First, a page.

Queen Latifah

While doing research on female rappers, I ran across a very interesting article in the archives of the New York Times. The article is entitled
“RECORDINGS; Female Rappers Strut Their Stuff In a Male Domain by Jon Pareles.”
(Make sure you also read the second page of this article.)

This article commemorates the efforts of rappers like Queen Latifah and MC Lyte for excelling in a male dominated culture such as rap. I was attracted to this article because of its title. After reading the title I told myself that whoever wrote this had made a mistake. They could not be talking about present day female rappers. Then I noticed the date that the article was published. It was published on November 5, 1989! So that’s why the writer was so optimistic about women in rap.

The date makes a lot of sense. Unfortunately female rappers like Queen Latifah and MC Lyte are no where to be found in rap today. And if they are out there, we don’t hear their music or know much about them. This article made me realize (more…)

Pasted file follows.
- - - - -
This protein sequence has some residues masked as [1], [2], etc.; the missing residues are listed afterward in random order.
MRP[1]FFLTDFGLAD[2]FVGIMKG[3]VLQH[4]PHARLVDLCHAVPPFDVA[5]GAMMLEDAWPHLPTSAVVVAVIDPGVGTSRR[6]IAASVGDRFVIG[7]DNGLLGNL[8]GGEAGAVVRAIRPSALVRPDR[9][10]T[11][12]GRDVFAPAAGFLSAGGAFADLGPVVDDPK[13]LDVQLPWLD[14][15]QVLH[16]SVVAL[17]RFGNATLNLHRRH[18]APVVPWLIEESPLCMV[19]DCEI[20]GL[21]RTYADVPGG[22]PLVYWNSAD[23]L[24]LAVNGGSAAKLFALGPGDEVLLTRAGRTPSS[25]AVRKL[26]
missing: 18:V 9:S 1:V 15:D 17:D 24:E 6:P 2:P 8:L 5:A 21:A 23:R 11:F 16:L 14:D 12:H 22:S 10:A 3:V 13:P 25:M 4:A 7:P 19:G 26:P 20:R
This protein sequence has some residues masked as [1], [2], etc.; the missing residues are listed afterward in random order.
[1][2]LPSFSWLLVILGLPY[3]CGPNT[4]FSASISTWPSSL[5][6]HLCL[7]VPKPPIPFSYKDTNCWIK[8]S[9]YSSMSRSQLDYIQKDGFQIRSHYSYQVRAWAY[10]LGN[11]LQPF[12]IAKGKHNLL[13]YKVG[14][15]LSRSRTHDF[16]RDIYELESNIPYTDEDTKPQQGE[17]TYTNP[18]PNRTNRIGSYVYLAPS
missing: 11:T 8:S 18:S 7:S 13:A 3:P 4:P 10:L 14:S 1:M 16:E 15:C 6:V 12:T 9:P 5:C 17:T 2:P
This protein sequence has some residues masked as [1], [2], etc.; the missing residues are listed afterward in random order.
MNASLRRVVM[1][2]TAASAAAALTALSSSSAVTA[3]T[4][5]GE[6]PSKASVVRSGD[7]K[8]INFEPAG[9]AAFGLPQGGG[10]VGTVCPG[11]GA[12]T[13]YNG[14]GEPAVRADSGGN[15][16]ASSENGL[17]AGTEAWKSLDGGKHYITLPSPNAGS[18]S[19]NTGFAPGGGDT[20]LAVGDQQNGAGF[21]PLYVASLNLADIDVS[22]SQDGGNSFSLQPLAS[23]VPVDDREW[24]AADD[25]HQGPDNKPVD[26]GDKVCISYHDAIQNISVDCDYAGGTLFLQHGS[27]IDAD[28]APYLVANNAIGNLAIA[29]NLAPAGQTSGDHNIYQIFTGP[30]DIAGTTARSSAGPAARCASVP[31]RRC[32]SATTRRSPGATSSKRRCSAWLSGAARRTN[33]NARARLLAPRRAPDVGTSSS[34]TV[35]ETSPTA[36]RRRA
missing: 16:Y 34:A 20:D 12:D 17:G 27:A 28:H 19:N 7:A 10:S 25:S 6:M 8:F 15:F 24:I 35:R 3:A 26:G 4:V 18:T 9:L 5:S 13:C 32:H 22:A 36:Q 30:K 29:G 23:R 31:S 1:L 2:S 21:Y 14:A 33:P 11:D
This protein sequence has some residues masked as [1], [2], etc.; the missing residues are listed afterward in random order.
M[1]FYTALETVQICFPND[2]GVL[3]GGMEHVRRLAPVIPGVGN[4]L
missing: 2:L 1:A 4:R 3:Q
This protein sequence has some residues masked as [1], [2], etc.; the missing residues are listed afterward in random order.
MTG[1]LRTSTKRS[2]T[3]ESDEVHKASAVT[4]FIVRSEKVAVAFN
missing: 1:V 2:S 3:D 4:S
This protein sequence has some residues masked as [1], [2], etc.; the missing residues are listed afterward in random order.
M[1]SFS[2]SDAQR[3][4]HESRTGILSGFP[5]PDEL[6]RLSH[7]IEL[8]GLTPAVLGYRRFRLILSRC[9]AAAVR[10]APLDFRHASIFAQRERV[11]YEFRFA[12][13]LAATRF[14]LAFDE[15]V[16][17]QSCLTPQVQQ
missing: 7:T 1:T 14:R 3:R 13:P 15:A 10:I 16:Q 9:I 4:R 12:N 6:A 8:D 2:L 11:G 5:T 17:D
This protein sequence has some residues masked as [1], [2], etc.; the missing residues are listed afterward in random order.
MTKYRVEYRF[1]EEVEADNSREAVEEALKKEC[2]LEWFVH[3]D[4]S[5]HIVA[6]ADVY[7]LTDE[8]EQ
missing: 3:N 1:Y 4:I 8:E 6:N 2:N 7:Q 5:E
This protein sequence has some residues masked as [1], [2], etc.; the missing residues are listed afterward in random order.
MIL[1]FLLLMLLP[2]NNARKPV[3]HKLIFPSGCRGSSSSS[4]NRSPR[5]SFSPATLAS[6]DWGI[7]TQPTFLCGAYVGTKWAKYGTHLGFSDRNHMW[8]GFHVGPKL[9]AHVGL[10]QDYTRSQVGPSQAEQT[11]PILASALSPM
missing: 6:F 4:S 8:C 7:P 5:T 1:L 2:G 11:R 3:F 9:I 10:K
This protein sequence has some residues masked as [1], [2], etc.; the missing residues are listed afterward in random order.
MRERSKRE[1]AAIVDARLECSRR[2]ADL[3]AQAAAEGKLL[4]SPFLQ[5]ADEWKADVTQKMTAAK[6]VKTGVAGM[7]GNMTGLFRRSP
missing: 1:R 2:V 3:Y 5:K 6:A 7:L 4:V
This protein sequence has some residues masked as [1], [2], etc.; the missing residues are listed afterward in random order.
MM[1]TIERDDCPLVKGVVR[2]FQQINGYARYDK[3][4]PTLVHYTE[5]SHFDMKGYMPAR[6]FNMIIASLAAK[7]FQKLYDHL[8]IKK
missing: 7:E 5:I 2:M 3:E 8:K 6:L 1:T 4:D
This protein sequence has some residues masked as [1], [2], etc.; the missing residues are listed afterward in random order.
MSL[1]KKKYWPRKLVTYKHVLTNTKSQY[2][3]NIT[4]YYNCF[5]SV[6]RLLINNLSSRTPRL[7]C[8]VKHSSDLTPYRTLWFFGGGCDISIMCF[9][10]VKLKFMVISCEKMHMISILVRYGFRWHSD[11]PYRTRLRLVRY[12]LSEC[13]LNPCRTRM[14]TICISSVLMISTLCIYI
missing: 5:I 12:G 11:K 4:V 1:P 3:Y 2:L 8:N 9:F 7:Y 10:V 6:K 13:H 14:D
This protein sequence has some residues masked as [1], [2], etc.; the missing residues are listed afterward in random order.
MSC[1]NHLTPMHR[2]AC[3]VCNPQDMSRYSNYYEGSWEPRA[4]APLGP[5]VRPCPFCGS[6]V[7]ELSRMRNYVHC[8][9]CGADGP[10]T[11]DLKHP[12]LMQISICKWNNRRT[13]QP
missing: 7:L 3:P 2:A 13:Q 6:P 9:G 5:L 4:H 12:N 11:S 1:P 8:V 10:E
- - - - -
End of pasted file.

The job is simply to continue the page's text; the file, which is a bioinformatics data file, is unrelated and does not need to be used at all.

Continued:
I thought that it would only be right if we examined females’ participation in rap music early on in rap’s history. Starting with the 1980’s, female rappers have taken the mic with something to say in response to how they are viewed and talked about by men. The most prominent female rappers from this era are Sha Rock, The Real Roxanne, and Roxanne Shante. These rappers came before the well-respected and memorable MC Lyte and Queen Latifah.

I found this clip that gives the history of one of the pioneers of female rappers, Roxanne Shante, from Queensbridge Projects in Queens, New York. The clip takes about 20 seconds to start so please be patient.

After hearing this story, it seems like Shante may be partially responsible for igniting the rap battles that are so popular in hip hop. Even if she isn’t, (more…)